OfCom have published a report after conducting research on tablet usage in the UK.
The tablet computer has established itself as a must-have device in just five years with more than half of UK homes now owning one.
Apple’s iPad launched in the UK on 28 May 2010 and, alongside Android and other tablet devices, it is helping to shape the way we surf the internet, communicate and watch TV and video.
Tablets are proving very popular among people aged 35-54 with nearly two thirds of this age group (64%) having a tablet.
The rapid rise in popularity of tablets means that over half of UK households (54%) now have one1, up from just 2% in 2011.
The ICO has issued South Wales Police with a £160,000 fine for losing a video recording which formed part of the evidence in a sexual abuse case.
Despite the DVDs containing a graphic and disturbing account, the discs were unencrypted and left in a desk drawer.
The recorded interview took place in August 2011 and the loss was discovered by staff after an office move in October 2011 but the security breach then went unreported for nearly two years due to lack of training. Although the DVDs were stored in a secure part of the police station, South Wales Police had no specific force-wide policy in place to deal with the safe storage of victim and witness interviews in its police stations.
The online streaming website Grooveshark has been shut down after losing its battle with the music industry on Thursday.
The company reached a settlement agreement after being sued by a number of different record companies. One such suit brought by Universal Music Group was for $15 billion.
The notice on the company’s website says they “…have agreed to cease operations immediately, wipe clean all of the record companies’ copyrighted works and hand over ownership of this website, our mobile apps and intellectual property, including our patents and copyrights.”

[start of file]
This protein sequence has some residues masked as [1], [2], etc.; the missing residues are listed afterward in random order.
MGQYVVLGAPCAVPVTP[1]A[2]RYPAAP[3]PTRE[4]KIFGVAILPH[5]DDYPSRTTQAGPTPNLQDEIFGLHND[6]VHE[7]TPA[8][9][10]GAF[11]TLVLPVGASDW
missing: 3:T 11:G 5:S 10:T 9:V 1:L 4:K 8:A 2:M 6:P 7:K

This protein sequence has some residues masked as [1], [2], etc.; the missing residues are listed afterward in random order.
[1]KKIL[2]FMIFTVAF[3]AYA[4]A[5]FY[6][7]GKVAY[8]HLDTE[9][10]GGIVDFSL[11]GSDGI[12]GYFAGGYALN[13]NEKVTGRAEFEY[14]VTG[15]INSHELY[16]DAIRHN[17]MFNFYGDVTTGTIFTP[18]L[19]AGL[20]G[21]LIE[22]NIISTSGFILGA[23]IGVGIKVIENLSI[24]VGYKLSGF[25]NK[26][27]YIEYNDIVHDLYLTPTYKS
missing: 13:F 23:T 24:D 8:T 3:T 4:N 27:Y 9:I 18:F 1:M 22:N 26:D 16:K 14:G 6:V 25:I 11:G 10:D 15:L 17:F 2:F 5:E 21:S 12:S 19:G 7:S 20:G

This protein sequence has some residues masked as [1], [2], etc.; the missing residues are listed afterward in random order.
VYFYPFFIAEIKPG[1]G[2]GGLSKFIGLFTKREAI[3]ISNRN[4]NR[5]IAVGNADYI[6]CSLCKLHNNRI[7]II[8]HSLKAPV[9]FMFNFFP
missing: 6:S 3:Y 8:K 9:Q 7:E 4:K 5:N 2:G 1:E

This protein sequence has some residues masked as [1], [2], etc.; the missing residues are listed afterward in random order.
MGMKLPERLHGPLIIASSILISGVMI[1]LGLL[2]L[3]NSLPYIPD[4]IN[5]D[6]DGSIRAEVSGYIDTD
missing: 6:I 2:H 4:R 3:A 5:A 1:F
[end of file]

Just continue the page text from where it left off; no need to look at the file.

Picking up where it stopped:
Founded 9 years ago by three students at the University of Florida, this sees the end of the company that claimed to 35 million users they could “Play any song in the world, for free!”.
Google Chrome is ending support for Silverlight – used by NOW TV and BT Sport to play video.
The Microsoft runtime depends on an ageing plug-in protocol called Netscape Plugin Application Programming Interface (NPAPI), for which Google is currently phasing out support in its browser.
The Google Chrome team originally speculated that support for the old protocol would be removed from Chrome before the end of 2014.
Silverlight remains very popular with broadcasters because of the level of encryption it offers. Many broadcasters seem to be sticking with Silverlight instead of migrating to HTML5.
“With each step in this transition, we get closer to a safer, more mobile-friendly web,” said Justin Schuh, software engineer and plug-in retirement planner at Google.
The Shell Shock security flaw could be bigger than Heartbleed.
A serious security flaw recently discovered in the Bash command-line shell application has been nicknamed “Shell Shock”.
Bash, an acronym for Bourne Again Shell, is a command-line shell application that allows users to issue commands to launch programs, features and make changes by typing text into a console. It’s typically used by programmers and server administrators when making changes to their servers. Bash usually isn’t open to the general public nor made available to access over the Internet by unauthorised users, but Shell Shock changes that.
This isn’t a new vulnerability (although it’s only just been discovered), in fact it’s been around for 20-25 years. It allows the user to manipulate “environment variables” to influence how the software responds and ultimately exploit the machine it is running on.